Funding for Marohasy’s war on Nature should be declared
Posted by Dave Bath on 2009-01-09
Jennifer Marohasy is metaphorically at war against Nature (see their Earth and Environment News), the highly respected scientific publishing house, not just the capital-N spelling commonly used by writers and speakers with Hellenistic tendencies, who capitalize the "N" in the same way theists capitalize the "G" in god.
If anyone reading this knows Marohasy (who was probably employed by the Institute of Public Affairs as an expert in controlling pests, the way the IPA views the bulk of the scientific community), could they please ask her to provide an answer to the following:
When has a minority view, funded by secretive backers, ever been proven correct beyond reasonable doubt when attempting to rebut years of articles published by the Nature Group?
It’s really that simple. Marohasy as the smiling pleasant face of the IPA reminds me very much as the smiling pleasant faces of Big Pharma, selectively quoting small-picture data and spinning it, while attempting to bury other evidence… although Big Pharma is much more effective because it funds studies and then will not allow publication of results that question the utility of their products.
In the scientific community, especially for pharmacology, years of dodgy papers have forced the practice of authors to declare personal interests and funding sources in each paper.
She’ll probably respond "But those are academic journals, not journalism with a general public audience".
She would be right in a narrow sense, but not in the wider sense. Has she looked at a newspaper recently, particularly the op-ed pieces in the opinion and business pages of reputable newspapers? For example, you’ll see Kohler’s articles declaring his commercial interest in The Eureka Report, which provides paid-for advice to
The IPA, her employer, will not declare its funding sources. The declarations in editorial pages under Marohasy’s pieces merely state her personal funding, which is proximal, and cannot be traced back to the real funders.
Arguing that the "I work for the IPA" is about as useful in assessing root motivations as saying that a pedestrian died by being hit by a car, and not mentioning that the driver had a blood alcohol level six times the legal limit and the pedestrian was correctly using traffic lights.
I’ll admit that for less important issues, and as a private individual, Marohasy’s funding would not need to be declared.
If she was working for an organization that was not a good lobbyist (if only by proxy, I’m sure IPA backers take her articles to Canberra and won’t take articles from the Nature Group), then her source of funding would not need to be declared.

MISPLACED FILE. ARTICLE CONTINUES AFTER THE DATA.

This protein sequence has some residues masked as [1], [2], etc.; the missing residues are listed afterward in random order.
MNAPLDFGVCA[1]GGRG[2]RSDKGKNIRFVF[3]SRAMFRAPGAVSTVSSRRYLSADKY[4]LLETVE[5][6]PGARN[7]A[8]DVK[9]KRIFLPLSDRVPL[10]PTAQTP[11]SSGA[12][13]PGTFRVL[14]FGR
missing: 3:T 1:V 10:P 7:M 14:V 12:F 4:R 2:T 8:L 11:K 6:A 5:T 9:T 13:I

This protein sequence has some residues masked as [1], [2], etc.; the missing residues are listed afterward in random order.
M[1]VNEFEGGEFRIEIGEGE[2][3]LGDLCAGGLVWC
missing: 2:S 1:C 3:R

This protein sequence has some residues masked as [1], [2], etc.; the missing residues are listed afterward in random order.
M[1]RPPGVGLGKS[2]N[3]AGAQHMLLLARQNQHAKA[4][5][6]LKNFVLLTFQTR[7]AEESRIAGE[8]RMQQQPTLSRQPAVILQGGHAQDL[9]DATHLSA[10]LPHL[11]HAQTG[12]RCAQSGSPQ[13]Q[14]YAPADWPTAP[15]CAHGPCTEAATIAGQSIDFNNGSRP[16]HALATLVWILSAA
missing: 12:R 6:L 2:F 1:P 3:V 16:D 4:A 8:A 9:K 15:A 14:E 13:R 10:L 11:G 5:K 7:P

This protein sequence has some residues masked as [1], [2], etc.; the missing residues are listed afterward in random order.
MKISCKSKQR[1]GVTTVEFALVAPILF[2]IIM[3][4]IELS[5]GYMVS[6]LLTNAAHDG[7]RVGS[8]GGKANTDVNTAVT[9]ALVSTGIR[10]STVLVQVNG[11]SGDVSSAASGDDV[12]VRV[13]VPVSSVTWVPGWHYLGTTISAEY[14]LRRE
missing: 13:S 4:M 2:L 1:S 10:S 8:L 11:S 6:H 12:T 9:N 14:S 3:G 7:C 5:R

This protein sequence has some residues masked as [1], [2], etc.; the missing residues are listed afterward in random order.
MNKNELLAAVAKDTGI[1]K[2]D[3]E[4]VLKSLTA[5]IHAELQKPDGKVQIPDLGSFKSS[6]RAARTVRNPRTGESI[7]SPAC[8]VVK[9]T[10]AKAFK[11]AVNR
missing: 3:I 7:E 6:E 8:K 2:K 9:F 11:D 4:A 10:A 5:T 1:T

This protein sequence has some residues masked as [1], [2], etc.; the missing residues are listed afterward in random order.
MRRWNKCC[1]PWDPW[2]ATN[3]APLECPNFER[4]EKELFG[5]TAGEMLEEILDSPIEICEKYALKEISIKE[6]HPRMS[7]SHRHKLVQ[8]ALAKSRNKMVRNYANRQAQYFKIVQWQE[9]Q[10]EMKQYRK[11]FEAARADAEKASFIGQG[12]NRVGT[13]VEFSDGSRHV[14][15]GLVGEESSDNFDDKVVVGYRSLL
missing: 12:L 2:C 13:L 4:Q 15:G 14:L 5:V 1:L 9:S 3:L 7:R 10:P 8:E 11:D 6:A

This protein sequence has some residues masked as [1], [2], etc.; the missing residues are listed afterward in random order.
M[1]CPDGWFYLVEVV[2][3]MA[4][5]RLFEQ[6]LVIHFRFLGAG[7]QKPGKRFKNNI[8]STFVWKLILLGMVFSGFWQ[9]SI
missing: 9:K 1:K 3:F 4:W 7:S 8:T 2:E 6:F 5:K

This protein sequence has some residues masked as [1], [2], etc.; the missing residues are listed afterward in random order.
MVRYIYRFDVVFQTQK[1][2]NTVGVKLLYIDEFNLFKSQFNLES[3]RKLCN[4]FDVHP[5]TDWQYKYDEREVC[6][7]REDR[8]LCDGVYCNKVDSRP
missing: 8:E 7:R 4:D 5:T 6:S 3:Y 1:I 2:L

It’s worth having a quick look at the legal page for her site. Despite the "My home page" bit in her banner (an interesting bit of perception management, her profession since 1997), the legal page is more detailed than found on many sites of large organizations. Weird – or not.
It’s also jarring that her "About" page uses first person singular pronouns, while the legal pages use first person plural.
As the saying goes, "Who is this ‘we‘ Kemo-Sabe?"
And look at the name of the organization she helped establish: Australian Environmental Foundation. I am reminded of many similarities again with Big Pharma, that create organizations and websites that discuss (and often promote) illnesses when there is commercial benefit to be had, while purporting to be grass-roots sites (except in very very small print in an obscure web page unlikely to be read).
I do not doubt her scientific credentials, nor her ability to marshall the data she needs to support her views, nor her skills as wordsmith, nor her ability to understand things outside her formal experience in biological control (hmmm…. filling biological niches to deny resources is one way of control, as is filling up discussion space as a means of social control).
She certainly has the right to employment as a perception manager.
She certainly has the right to express her opinion both in and outside her areas of greatest expertise, although informed by the way she learnt to think when an academic (I do it all the time).
But if making comments about politics, I’d declare any interests (there are none) by membership in a political party. If discussing economics, I’d declare any financial interests (there are none).
So surely, to improve the credibility of her opinion in something she feels strongly about, she should push the IPA she works for to declare its funding sources.
The benefits are far wider than improvements to her own credibility – disclosure by the IPA would be a major win for the prospects of social and economic policy in Australia as well.
From the IPA comes a single line:
The IPA is funded by individual memberships and subscriptions, as well as philanthropic and corporate donors.
The CIS is much more forthcoming, and explicitly avers that funders do not direct their work:
CIS is funded by private sector donations-from individuals, companies and charitable trusts – as well as subscriptions and books sales. ‘Independent’ in our name means:
- we are politically non-partisan
- our research is not directed by our supporters
There is a huge difference between Marohasy’s "blog" and that of Andrew Norton of the CIS, (indeed why I disagree with his free-enterprise ideals, and many of his conclusions, Andrew’s posts should never be dismissed out of hand).
The same arguments for disclosure apply to lefty think tanks, not just the righties.